If you constantly suffer a ringing noise in your ears and no one else can hear it, you probably have tinnitus – a problem on the increase among Kiwis.
About 207,000 New Zealanders suffer tinnitus and it is most common among elderly men, according to new research published by Auckland University.
The study is the first of its kind done on a national scale, seeking to better understand how tinnitus affects the population.
Sufferers of the problem hear a ringing noise in the head or ears in the absence of an external real sound.
It is commonly associated with hearing loss, but appears to be the result of a cascade of neuroplastic events in auditory pathways and central networks, researcher Dr Grant Searchfield said.
The effects can vary from slight annoyance to disruption of a person's life.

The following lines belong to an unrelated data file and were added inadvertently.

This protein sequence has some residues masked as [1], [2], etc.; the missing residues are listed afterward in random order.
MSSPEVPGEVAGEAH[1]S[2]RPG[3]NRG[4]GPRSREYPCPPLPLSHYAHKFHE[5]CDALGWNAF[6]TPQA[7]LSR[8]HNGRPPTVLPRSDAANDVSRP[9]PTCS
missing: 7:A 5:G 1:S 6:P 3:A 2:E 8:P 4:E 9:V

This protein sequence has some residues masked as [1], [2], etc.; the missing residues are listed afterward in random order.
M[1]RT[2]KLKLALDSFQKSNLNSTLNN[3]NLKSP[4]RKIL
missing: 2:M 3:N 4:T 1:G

The study revealed men were more likely to suffer tinnitus than woman, with men aged 65 and older the most-affected group, at 14.28 percent.
The difference between genders was most noticeable in young people, with males between 14 and 24 years old 55 percent more likely to report tinnitus than females.
"Tinnitus, along with hearing loss, will increase among the New Zealand population in the next 50 years," said Dr Searchfield.
Although researchers could not obtain a full socio-economic and ethnic profile of tinnitus sufferers, the study showed Pacific people were most likely to report tinnitus in the older age group.
Asian males were 32 percent more likely to report the problem than Asian females.
The study was published in the New Zealand Medical Journal today.
Researchers interviewed almost 70,000 people aged over 14 years between 2007 and 2013.